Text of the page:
Tacked to the corkboard that hung on my bedroom wall throughout most of my childhood was a giant poster of Mark McGwire and Jose Canseco. The caption on the poster read, “The Bash Brothers” and McGwire and Canseco were dressed in fedoras and black Ray-Bans, a la the Blues Brothers. At the time, McGwire and Canseco were the two hottest ballplayers in the Major Leagues. They were both with the Oakland A’s. I wasn’t an A’s fan per se, but I loved baseball in general and I loved that McGwire and Canseco were so much larger than life. That turned out to be true in more ways than one as almost two decades later Canseco himself, of all people, revealed that both of them (along with a bunch of other big-time major leaguers) were filled with more juice than a dump truck full of grapefruits.
I posit that human history has necessarily entered an age beyond heroes. Perhaps we, as a species, have outlived our use for them. Perhaps that’s for the better. Heroes in the American sense of the word, at least: seemingly infallible Earth-bound Ubermenschen who possess no discernable faults. They’re the people we want to be like, but they’re also the people we realize, with simple glances in our bathroom mirrors, we’re actually nothing like. And since we can’t be like them, since we can’t join their ranks, we do the next best thing. Worship them. But there’s the inevitable (and why, oh why, don’t we understand just how truly inevitable this is?) cataclysm—the crime, the fall, the bust, the sin. Who needs a god who needs steroids to slam homeruns, the boyhood equivalent of watching the Red Sea part? With even one speck of failure on their burnished faces, pilgrimages to their shrines—ballparks in the case of McGwire and Canseco—become an exercise in self-delusion. So it may be that quitting them altogether is the most righteous response.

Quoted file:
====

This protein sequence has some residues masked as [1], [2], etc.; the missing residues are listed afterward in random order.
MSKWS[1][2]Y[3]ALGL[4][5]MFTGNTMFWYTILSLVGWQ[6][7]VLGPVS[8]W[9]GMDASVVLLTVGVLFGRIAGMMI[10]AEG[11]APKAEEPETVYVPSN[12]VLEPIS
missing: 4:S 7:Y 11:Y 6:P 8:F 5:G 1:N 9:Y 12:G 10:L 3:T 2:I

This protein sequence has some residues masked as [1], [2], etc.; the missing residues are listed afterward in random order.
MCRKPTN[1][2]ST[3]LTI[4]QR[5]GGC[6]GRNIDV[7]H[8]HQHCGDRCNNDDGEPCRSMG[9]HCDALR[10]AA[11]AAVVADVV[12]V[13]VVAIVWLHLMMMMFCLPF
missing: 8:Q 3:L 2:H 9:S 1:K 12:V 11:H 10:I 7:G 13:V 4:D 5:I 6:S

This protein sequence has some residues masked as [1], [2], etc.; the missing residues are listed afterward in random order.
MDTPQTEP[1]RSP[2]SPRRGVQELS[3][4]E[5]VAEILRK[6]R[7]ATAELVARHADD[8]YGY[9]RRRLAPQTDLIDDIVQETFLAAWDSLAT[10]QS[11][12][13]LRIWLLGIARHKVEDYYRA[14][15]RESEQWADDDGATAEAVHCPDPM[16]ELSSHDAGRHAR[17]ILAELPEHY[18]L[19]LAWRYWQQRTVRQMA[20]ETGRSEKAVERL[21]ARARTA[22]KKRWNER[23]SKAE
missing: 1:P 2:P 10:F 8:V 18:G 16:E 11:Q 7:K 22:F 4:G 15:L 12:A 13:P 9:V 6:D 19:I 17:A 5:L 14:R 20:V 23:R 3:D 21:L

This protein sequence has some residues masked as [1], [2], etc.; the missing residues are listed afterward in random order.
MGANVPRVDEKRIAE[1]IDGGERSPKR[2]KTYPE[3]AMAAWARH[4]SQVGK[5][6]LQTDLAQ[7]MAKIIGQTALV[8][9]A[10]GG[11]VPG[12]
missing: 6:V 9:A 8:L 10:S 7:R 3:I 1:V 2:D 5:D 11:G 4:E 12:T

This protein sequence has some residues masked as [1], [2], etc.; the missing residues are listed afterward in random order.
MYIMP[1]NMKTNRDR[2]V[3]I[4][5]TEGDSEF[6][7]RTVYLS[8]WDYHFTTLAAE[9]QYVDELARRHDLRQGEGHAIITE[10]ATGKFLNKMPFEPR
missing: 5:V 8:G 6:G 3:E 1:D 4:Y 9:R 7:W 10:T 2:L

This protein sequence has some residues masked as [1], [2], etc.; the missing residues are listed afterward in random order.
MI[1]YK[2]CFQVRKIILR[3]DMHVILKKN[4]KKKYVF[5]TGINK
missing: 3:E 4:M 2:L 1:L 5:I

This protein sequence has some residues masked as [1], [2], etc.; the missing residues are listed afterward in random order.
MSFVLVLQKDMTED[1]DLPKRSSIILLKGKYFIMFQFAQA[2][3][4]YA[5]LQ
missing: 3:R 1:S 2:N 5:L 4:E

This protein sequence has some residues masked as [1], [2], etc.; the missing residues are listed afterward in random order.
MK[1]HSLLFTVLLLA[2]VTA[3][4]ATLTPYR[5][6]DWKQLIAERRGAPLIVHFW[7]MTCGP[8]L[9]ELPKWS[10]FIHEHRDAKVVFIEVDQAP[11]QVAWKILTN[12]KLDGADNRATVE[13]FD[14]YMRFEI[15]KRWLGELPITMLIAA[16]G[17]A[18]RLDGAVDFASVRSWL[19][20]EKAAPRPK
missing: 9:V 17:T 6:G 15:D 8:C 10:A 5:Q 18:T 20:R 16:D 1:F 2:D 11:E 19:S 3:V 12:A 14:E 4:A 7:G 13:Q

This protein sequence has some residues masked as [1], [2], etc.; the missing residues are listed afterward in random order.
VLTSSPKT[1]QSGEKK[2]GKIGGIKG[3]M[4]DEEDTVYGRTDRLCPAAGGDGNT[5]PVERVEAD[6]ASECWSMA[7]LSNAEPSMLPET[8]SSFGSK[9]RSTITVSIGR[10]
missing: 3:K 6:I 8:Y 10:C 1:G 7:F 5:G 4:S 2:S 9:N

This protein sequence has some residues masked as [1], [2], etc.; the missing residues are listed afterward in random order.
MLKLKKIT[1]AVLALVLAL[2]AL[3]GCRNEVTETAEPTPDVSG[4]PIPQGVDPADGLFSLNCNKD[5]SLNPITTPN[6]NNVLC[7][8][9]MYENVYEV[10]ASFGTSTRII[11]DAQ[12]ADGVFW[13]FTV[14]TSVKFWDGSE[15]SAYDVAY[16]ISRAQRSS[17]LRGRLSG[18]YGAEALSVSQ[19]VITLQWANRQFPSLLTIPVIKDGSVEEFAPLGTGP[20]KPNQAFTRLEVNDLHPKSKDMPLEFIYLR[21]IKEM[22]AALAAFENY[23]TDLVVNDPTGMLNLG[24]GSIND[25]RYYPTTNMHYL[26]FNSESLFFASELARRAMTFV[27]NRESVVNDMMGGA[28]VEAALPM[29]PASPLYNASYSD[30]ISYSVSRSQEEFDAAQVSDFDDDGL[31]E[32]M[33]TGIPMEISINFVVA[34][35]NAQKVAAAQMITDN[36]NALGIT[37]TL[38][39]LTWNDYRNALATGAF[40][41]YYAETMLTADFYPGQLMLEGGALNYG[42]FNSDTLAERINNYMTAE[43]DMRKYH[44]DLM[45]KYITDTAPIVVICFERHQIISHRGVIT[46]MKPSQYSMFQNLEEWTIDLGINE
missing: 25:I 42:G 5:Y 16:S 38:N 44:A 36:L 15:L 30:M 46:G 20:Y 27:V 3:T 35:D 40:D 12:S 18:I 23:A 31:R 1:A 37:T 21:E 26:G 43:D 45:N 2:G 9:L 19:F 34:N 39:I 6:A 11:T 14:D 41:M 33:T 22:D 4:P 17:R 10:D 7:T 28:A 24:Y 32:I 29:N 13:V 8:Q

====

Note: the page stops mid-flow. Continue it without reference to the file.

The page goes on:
I also had a collection of, watch this, Bill Cosby records. I’d hunt for them in thrift stores and independent record shops and buy them up as quickly as I came across them. And not only did I buy them, I listened to them. A lot. Sitting cross-legged on the floor for hours in front of my parents’ big record player. Recently, I mentioned to a friend my squeamishness at even admitting to owning such a collection given the rapist label that’s (let’s face it, probably appropriately) attached to Cosby these days. I understand he’s innocent until proven guilty, but as more and more allegations come out…well, let’s just say the math is working against him. My friend said, “He’s still funny.” So what if he is? I’ve been forced to become a Cosby-atheist. Those records will sit where they are: in some dark place collecting dust. Let that vinyl return to the earth from which it came.